The Philippine Navy has reportedly confirmed plans to install missile systems on two of its frigates.

The BRP Gregorio Del Pilar (PF-15) and BRP Ramon Alcaraz (PF-16), which were acquired in the last 3 years from the US Coast Guard will be equipped with missile systems frameworks to extend their patrolling potential.

“It will act as force multiplier for us. It will help us extend our reach,” Navy spokesman Colonel Edgard Arevalo told reporters.

“We have limited number of vessels. Our patrolling reach is also limited. If we have a missile system, it will elevate our capability. It will increase our patrolling reach,” Arevalo added.

Naval force Vice Commander Rear Admiral Caesar Taccad prior affirmed that the arrangement is “in the pipeline” but provided no details.

Naval force Captain Vincent Sibala, commander of BRP Gregorio del Pilar said the primary capability of his warship is the 7mm Oto Melara gun and different weapons which are as yet living up to expectations with upgraded redesigned sensors.

“But we are looking forward that we will have missile capability soon,” Sibala said. “Because the trainings of our personnel and their performance we are already up to far. Kayang-kaya na po nila yong mag-acquire ng missile.”

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A Mk 49 launcher for the RIM-116 Rolling Airframe Missile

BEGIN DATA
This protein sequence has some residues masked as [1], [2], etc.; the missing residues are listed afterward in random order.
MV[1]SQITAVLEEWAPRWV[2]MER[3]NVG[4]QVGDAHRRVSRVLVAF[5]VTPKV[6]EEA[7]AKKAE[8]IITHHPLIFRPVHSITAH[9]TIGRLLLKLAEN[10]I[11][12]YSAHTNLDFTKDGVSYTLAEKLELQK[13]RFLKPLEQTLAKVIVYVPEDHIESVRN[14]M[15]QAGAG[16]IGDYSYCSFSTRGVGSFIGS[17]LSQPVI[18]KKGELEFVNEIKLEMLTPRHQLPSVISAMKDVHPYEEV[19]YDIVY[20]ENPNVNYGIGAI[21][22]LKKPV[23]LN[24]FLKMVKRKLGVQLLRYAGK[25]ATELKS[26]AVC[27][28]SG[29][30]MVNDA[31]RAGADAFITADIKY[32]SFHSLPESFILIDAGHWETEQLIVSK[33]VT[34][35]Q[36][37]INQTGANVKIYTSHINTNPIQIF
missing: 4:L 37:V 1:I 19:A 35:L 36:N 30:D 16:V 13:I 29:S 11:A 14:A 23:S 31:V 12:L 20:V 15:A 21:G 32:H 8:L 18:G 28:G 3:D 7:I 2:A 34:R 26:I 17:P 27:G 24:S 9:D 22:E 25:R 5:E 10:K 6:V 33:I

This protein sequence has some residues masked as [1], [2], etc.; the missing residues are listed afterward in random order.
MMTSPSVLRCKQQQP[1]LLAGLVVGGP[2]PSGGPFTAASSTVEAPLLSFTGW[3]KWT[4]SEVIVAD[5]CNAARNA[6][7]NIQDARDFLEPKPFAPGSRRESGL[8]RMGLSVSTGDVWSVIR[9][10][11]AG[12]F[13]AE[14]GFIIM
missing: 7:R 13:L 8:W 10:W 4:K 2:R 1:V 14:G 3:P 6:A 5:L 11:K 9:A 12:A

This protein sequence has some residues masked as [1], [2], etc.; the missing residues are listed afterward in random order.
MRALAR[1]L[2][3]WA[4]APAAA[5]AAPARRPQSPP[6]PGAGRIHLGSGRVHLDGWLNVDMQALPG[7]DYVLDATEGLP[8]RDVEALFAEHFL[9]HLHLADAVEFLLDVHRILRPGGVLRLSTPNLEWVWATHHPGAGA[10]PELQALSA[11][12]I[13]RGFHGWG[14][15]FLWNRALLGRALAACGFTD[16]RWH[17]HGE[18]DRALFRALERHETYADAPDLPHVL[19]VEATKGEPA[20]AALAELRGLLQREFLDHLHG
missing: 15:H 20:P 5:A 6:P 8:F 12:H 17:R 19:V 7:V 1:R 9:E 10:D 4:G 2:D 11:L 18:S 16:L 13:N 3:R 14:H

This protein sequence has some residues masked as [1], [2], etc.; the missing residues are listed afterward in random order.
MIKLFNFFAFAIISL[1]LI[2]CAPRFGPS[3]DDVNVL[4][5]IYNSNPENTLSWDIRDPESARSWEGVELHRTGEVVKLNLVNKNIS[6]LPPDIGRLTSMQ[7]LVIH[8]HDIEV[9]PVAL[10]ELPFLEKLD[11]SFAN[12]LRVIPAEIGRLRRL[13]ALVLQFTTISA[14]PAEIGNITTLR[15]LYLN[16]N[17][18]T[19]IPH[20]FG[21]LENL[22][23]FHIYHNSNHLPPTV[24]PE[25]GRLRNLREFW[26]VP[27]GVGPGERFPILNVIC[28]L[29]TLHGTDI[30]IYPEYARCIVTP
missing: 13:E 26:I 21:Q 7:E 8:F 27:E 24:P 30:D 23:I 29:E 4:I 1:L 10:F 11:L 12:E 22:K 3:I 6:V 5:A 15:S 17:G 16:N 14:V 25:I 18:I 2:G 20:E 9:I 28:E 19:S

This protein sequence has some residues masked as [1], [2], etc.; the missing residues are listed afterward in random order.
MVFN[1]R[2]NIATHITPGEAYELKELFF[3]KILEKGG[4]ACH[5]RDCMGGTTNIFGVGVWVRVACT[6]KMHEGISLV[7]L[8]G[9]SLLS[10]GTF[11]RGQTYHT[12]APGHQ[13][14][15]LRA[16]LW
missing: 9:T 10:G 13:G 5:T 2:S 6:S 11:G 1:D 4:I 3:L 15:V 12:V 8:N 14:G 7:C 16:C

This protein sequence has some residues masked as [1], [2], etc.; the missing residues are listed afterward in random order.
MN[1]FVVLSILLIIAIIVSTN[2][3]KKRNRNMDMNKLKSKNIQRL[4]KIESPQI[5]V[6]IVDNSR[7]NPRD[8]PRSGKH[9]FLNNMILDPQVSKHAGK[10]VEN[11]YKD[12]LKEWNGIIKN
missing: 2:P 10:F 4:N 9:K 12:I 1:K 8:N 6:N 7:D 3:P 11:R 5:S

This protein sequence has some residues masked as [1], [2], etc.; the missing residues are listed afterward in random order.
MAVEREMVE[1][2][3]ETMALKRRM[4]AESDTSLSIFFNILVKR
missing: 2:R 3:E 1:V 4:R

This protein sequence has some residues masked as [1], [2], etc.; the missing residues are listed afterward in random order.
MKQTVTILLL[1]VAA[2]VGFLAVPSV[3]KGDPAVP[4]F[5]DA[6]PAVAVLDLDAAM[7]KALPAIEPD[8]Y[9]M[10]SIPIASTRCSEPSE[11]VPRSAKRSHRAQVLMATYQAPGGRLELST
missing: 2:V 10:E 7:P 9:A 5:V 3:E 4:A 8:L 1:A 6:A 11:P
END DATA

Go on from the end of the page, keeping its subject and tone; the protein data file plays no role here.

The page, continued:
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An insider official who doesn’t want to identify said, “Mk 49 launcher for the RIM-116 Rolling airframe missile (RAM) and the RGM-84 harpoon is the ideal missile system for Del Pilar and Alcaraz, noting that a sister-ship of the vessels, the United States coast guard cutter, USCGC – Mellon (WHEC-717), has been fitted with the Harpoon missile system launchers.”

Sibala maintained that they strictly follow the trust of the Philippine government not to escalate the situation at the West Philippine Sea.

“We are here for peace and not essentially to battle for a war,” Sibala said. “We ought to be prepared however much as could be expected, we attempt to keep away from it.”

Sibala refered to that they take after the Code for Unplanned Encounters at Sea (CUES), an agreement signed by 21 countries, including the Philippines and China, which aims to deescalate naval encounters.

Featured image credit to Art Garcia
By: Jason E.
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